When I started this project, I realised I was going to run into trouble with some of the letters. The high-scoring Scrabble tiles ones in particular – although J would likely be OK, I figured I’d struggle a bit with Q and Z, and find nothing at all for X.

I was mistaken. Today, we have a little bit of graph theory.

What is a Xuong Tree?

A graph, mathematically speaking, is a set of nodes and edges that connect them - in my head, it’s like a Tube map, with stations as nodes and bits of track as edges ((This analogy isn’t perfect, but it’s a good visual for me.)) We don’t care about the different lines, two station/nodes are linked by a track/edge if you can go from one to the other on a tube train without passing through any other stations.

A spanning tree is the answer to the question “owing to planned engineering works, we need to close a lot of tracks - but make sure there is still exactly one way to get from any station to any other.” In graph theory, a tree is a graph with no circuits; a spanning tree is a tree that includes every node of the graph.

To understand the Xuong tree, we need to think about the remaining graph - the closed bits of track. This consists of zero or more components - closed sections of track you could now walk through without having to leave the underground system. (Suppose, for the sake of argument, I closed the Waterloo & City line, the Jubilee line between Westminster and Baker Street and the Victoria line between Victoria and King’s Cross St Pancras - among other sections. These closures would create two components in the remaining graph: Waterloo-Bank and Westminster-Green Park-Bond Street-Baker Street/Victoria-Green Park-Oxford Circus-Warren Street-Kings Cross St Pancras. (The second one is a single component because Green Park is common to both parts).

A Xuong Tree is a spanning tree that minimises the number of components with an odd number of edges.

Why is it important?

It starts with X. Ahem.

To see how it’s important mathematically, I need to tell you about the idea of cellular embedding - which means drawing the graph on some surface so that the gaps between the nodes and the edges form simple faces. (The Tube map, as drawn, isn’t a cellular embedding - it has edges that cross away from stations, such as the Waterloo and City line crossing the District and Circle lines.)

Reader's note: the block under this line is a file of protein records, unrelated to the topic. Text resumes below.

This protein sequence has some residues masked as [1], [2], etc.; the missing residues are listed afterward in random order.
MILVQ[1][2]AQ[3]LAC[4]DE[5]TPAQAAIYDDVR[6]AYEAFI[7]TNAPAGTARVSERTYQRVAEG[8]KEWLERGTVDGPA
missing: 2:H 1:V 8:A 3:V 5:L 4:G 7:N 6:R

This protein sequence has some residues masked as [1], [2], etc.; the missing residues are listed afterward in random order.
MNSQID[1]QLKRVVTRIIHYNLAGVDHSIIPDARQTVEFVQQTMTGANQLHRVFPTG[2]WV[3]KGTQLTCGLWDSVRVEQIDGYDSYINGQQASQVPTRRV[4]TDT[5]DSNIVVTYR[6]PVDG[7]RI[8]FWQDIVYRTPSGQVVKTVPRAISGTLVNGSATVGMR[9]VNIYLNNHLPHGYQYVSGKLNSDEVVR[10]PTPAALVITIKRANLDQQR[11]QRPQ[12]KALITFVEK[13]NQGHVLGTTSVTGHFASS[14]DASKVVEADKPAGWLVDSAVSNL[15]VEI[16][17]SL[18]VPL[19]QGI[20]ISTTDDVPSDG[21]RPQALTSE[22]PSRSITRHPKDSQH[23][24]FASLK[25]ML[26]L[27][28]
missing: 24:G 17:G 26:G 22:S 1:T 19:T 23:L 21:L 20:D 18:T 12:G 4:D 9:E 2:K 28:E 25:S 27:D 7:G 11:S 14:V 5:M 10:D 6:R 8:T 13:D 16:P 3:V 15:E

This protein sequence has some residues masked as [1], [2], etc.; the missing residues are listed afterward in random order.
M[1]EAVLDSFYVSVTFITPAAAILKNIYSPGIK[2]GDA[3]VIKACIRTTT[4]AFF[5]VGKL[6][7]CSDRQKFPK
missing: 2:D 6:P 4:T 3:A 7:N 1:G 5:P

But there’s nothing to say that the embedding has to be on a flat bit of paper (or even a sphere). You could put it on a doughnut, or a surface with several holes in it. If you can create a cellular embedding of a graph on a surface with $n$ holes in it - still making sure that the gaps between the edges and nodes form simple faces - that’s an embedding of genus $n$.

The Xuong Tree helps to characterise a graph’s cellular embedding with the largest genus. In particular, if a spanning tree of a graph leaves a remaining graph with components of $m_1$, $m_2$, … and $m_n$ edges, this corresponds to an embedding of genus $\sum_{i=1}^{n} \lfloor \frac{m_i}{2}\rfloor$. (The $\lfloor$ / $\rfloor$ means ‘round non-integers down’).

This means that, the fewer components with odd numbers of edges you have, the larger the genus of the cellular embedding you can create.

Who was Nguyen Huy Xuong?

Xuong is another mathematician I haven’t been able to dredge up much information about. My hypothesis is that Xuong studied at the Joseph Fourier University in Grenoble in the late 1960s and early 1970s, and was a professor there until at least 2003. Someone of that name died in Vaulnaveys-le-Haut, near Grenoble, in 2013.